Groundwater Completion Strategies for Complex Sites
Complex groundwater sites, such as those contaminated by dense non-aqueous phase liquids (DNAPLs), or those exhibiting challenging hydrogeologic conditions with highly variable hydraulic conductivities, continue to confound cleanup efforts, in some cases for decades. The conventional approach of selecting a remedial technology and applying it until contaminant concentrations meet maximum contaminant levels (MCLs) in groundwater are achieved has proven inefficient at best, and in many cases for complex sites, futile.
We need to set realistic remedial goals to reduce risk and establish a measureable path toward remedial action objectives.
Contaminant Mass Discharge as a Performance Metric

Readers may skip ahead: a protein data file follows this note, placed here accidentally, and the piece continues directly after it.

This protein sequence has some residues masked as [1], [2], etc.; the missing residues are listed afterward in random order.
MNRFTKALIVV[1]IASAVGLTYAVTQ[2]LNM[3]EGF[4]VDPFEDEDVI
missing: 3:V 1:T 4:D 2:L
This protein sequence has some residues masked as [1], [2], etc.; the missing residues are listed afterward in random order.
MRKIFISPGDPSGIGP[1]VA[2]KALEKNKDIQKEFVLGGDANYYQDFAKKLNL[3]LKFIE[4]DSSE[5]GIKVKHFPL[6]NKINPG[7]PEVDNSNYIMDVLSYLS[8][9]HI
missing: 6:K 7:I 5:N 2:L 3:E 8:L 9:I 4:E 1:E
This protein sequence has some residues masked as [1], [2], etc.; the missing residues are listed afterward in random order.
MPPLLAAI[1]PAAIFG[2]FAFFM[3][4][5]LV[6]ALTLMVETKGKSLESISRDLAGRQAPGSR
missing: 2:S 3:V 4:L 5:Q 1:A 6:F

A key challenge for the environmental professional is to set realistic remedial goals that are necessary and appropriate to reduce risk and establish a measurable path toward remedial action objectives. Cleanup time frames are especially difficult to estimate, and contaminant mass in the subsurface is very difficult to quantify. However, contaminant mass is often not directly related to risk of exposure or harm. Rather, contaminant mass discharge is directly related to migration, potential exposure and risk. Contaminant discharge can be assessed and monitored in a variety of ways and can form the basis for realistic risk reduction and continued assessment of progress of the remedial systems. Accordingly, mass discharge and the associated dynamics of the plume (i.e., plume stabilization or reduction) make appropriate groundwater remedy performance metrics.